Wilbur D. Mills Arkansas 83rd 1953–1955
John J. Rooney New York 84th 1955–1957
Melvin Price Illinois 85th–86th 1957–1961
Francis E. Walter[12] Pennsylvania 87th–88th 1961–1963
Albert Thomas Texas 88th 1964–1965
Eugene Keogh New York 89th 1965–1967
Dan Rostenkowski Illinois 90th–91st 1967–1971
Olin Teague Texas 92nd–93rd 1971–1975
Phillip Burton California 94th 1976–1977
Thomas S. Foley Washington 95th–96th 1977–1981
Gillis W. Long Louisiana 97th–98th 1981–1985
Richard A. Gephardt Missouri 99th–100th 1985–1989
William H. Gray III Pennsylvania 101st 1989
Steny H. Hoyer Maryland 101st–103rd 1989–1995[13]
Vic Fazio California 104th–105th 1995–1999
Martin Frost Texas 106th–107th 1999–2003
Bob Menendez New Jersey 108th–109th 2003–2006[14]
James Clyburn South Carolina 109th 2006–2007
Rahm Emanuel Illinois 110th 2007–2009
John B. Larson Connecticut 111th–112th 2009–2013
Xavier Becerra California 113th–114th 2013–2017
Joe Crowley New York 115th 2017–2019
Hakeem Jeffries New York 116th-117th 2019–present[15]

List of vice-chairs

The vice-chair of the Democratic Caucus ranks just below the Chair of the House Democratic Caucus. In addition to other duties, the vice-chair has a seat on the Steering and Policy Committee.[16]

List of secretaries

The office of Secretary of the Democratic Caucus preceded the office of vice-chair. Until its elimination in 1987, the office of Secretary was reserved for a female member of the House.[19]

See also


  1. ^ "Democratic Leader Nancy Pelosi". Democratic Leader Nancy Pelosi. Retrieved March 18, 2018.
  2. ^ No clear records remain for this Congress.
  3. ^ No clear records remain for this Congress.
  4. ^ No clear records remain for these Congresses.
  5. ^ Caucus records show Representative Niblack and Representative Randall as both having served as chairman during the Congress, but no dates of service were specified.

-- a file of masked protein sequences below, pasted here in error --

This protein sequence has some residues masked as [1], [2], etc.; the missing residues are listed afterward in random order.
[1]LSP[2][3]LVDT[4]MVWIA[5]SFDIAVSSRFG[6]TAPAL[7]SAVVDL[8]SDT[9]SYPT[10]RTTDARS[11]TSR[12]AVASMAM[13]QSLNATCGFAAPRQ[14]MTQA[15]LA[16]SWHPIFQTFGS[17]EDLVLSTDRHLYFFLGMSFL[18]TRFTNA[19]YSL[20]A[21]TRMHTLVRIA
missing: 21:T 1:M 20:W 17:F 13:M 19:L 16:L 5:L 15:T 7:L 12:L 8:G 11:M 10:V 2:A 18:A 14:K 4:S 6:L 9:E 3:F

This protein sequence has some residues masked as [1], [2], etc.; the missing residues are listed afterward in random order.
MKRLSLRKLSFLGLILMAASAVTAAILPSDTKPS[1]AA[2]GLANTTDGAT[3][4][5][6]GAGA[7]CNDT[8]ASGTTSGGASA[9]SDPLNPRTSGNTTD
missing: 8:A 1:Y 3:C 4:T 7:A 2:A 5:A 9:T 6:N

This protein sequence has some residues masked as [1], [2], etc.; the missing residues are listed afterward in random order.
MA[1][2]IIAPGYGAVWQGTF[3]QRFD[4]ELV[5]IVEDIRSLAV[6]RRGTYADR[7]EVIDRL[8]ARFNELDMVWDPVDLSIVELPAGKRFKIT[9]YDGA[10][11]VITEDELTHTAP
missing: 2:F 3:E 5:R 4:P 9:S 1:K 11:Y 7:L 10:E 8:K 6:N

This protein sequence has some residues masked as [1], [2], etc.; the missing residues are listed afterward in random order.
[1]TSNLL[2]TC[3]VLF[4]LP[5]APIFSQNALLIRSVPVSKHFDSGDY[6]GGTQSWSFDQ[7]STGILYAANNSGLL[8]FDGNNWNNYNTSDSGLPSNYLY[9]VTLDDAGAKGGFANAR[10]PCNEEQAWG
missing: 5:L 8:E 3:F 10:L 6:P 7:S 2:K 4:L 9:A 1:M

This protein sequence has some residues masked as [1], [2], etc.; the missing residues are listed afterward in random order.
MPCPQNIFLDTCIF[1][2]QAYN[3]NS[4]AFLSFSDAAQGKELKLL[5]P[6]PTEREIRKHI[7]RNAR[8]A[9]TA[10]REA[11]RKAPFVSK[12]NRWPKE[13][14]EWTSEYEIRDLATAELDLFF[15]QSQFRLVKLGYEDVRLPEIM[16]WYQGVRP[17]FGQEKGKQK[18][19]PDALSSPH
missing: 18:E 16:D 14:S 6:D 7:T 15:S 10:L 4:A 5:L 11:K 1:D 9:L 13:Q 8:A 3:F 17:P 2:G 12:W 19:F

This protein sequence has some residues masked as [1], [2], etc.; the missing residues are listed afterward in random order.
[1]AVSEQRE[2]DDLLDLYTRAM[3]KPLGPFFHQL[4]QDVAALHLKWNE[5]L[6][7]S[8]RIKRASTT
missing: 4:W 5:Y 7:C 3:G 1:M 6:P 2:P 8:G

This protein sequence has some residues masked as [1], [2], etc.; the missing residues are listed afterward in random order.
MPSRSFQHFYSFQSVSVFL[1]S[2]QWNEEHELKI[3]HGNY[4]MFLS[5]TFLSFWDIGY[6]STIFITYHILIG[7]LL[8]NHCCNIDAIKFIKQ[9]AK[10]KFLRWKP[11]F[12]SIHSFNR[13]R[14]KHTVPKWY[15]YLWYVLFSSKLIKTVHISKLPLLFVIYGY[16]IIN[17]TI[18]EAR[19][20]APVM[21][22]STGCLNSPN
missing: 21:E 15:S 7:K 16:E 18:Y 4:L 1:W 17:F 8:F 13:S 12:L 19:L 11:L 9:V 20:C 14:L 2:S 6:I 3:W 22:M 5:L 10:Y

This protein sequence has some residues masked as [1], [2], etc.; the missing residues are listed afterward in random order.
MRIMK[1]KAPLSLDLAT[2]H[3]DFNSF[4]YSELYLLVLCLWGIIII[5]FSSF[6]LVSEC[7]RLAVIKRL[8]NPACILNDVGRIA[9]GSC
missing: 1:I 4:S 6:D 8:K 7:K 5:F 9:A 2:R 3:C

6. ^ Representative Fernando Wood of New York nominated the Democratic leadership slate in the House, but there is no other evidence to show he was elected caucus chairman.
  7. ^ Available data show that Representative John F. House nominated Samuel J. Randall as the Democratic candidate for Speaker, the traditional role of the caucus chairman. Later data show W.S. Rosecrans issuing the next call for a Democratic Caucus meeting, but there is no evidence to suggest that Rosecrans was actually elected caucus chairman.
  8. ^ Former Parliamentarian Clarence Cannon's notes state "Cox died during this Congress and [Representative James B.] McCreary evidently succeeded or acted for him." However, Representative Cox died on September 10, 1889, six months after the sine die adjournment of the 50th Congress and the convening of the 51st Congress.
  9. ^ Caucus records are contradictory for this period. They show the election of Representative James Hay as chairman on January 19, 1911, but do not mention a resignation by incumbent chairman Clayton, nor do they specify that Hay was elected chairman for the new Congress. Later, they show the election of Representative Albert S. Burleson on April 11, 1911.
  10. ^ Resigned from the House, October 5, 1930; there is no record of an election to fill the vacancy as caucus chair.
  11. ^ Resigned following election as majority (floor) leader, September 16, 1940; records do not indicate that a successor was chosen during the remainder of the Congress.
  12. ^ Died in office, May 31, 1963. Caucus chairman post vacant until January 21, 1964.
  13. ^ Representative Hoyer was elected Caucus Chairman on June 21, 1989, following the June 14, 1989, election of Representative William (Bill) H. Gray III as Majority Whip.
  14. ^ On January 16, 2006, Representative Menendez resigned from the House after he was appointed to the Senate.
  15. ^ "Hakeem Jeffries defeats Barbara Lee in battle for Dem Caucus chair". Politico. November 28, 2018.
  16. ^ "Archived copy" (PDF). Archived from the original (PDF) on November 29, 2006. Retrieved December 21, 2006.{{cite web}}: CS1 maint: archived copy as title (link)
  17. ^ "Center for American Women and Politics" (PDF). Archived from the original (PDF) on March 26, 2009. Retrieved December 19, 2008.
  18. ^ "Archived copy" (PDF). Archived from the original (PDF) on February 4, 2011. Retrieved July 18, 2011.{{cite web}}: CS1 maint: archived copy as title (link)
  19. ^ Congressional Women: On the Secretary position

External links

This page was last edited on 3 July 2022, at 02:15